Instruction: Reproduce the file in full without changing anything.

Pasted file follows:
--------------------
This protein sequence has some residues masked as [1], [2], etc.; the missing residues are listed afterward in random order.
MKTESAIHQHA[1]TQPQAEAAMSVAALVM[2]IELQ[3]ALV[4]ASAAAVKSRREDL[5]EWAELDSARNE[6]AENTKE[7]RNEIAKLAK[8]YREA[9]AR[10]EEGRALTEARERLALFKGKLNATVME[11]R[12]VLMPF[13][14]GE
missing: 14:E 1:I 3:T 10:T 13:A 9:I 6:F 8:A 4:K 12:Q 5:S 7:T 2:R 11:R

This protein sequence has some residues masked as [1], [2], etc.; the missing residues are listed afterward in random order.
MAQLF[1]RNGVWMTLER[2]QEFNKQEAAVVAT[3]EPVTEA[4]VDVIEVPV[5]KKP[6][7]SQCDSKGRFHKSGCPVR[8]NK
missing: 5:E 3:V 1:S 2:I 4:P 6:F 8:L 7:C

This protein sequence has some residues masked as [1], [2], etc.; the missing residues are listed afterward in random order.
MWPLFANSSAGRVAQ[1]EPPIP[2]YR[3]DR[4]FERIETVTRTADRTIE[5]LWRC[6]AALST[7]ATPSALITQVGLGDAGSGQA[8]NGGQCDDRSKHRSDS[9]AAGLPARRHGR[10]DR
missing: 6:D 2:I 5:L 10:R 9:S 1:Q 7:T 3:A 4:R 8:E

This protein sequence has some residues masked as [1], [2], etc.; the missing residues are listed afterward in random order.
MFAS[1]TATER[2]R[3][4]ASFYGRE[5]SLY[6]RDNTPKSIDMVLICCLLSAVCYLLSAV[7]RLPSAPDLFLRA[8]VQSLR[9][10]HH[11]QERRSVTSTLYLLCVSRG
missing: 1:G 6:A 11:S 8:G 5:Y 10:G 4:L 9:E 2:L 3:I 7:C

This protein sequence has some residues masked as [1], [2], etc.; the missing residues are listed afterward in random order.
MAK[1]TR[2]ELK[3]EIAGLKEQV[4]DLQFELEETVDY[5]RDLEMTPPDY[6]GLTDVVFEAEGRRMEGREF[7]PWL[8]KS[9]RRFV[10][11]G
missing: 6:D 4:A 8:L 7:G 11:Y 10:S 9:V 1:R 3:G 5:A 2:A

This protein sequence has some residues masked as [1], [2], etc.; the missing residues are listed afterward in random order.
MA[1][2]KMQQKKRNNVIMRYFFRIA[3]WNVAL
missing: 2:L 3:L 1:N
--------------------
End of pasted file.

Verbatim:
This protein sequence has some residues masked as [1], [2], etc.; the missing residues are listed afterward in random order.
MKTESAIHQHA[1]TQPQAEAAMSVAALVM[2]IELQ[3]ALV[4]ASAAAVKSRREDL[5]EWAELDSARNE[6]AENTKE[7]RNEIAKLAK[8]YREA[9]AR[10]EEGRALTEARERLALFKGKLNATVME[11]R[12]VLMPF[13][14]GE
missing: 14:E 1:I 3:T 10:T 13:A 9:I 6:F 8:A 4:K 12:Q 5:S 7:T 2:R 11:R

This protein sequence has some residues masked as [1], [2], etc.; the missing residues are listed afterward in random order.
MAQLF[1]RNGVWMTLER[2]QEFNKQEAAVVAT[3]EPVTEA[4]VDVIEVPV[5]KKP[6][7]SQCDSKGRFHKSGCPVR[8]NK
missing: 5:E 3:V 1:S 2:I 4:P 6:F 8:L 7:C

This protein sequence has some residues masked as [1], [2], etc.; the missing residues are listed afterward in random order.
MWPLFANSSAGRVAQ[1]EPPIP[2]YR[3]DR[4]FERIETVTRTADRTIE[5]LWRC[6]AALST[7]ATPSALITQVGLGDAGSGQA[8]NGGQCDDRSKHRSDS[9]AAGLPARRHGR[10]DR
missing: 6:D 2:I 5:L 10:R 9:S 1:Q 7:T 3:A 4:R 8:E

This protein sequence has some residues masked as [1], [2], etc.; the missing residues are listed afterward in random order.
MFAS[1]TATER[2]R[3][4]ASFYGRE[5]SLY[6]RDNTPKSIDMVLICCLLSAVCYLLSAV[7]RLPSAPDLFLRA[8]VQSLR[9][10]HH[11]QERRSVTSTLYLLCVSRG
missing: 1:G 6:A 11:S 8:G 5:Y 10:G 4:L 9:E 2:L 3:I 7:C

This protein sequence has some residues masked as [1], [2], etc.; the missing residues are listed afterward in random order.
MAK[1]TR[2]ELK[3]EIAGLKEQV[4]DLQFELEETVDY[5]RDLEMTPPDY[6]GLTDVVFEAEGRRMEGREF[7]PWL[8]KS[9]RRFV[10][11]G
missing: 6:D 4:A 8:L 7:G 11:Y 10:S 9:V 1:R 3:G 5:A 2:A

This protein sequence has some residues masked as [1], [2], etc.; the missing residues are listed afterward in random order.
MA[1][2]KMQQKKRNNVIMRYFFRIA[3]WNVAL
missing: 2:L 3:L 1:N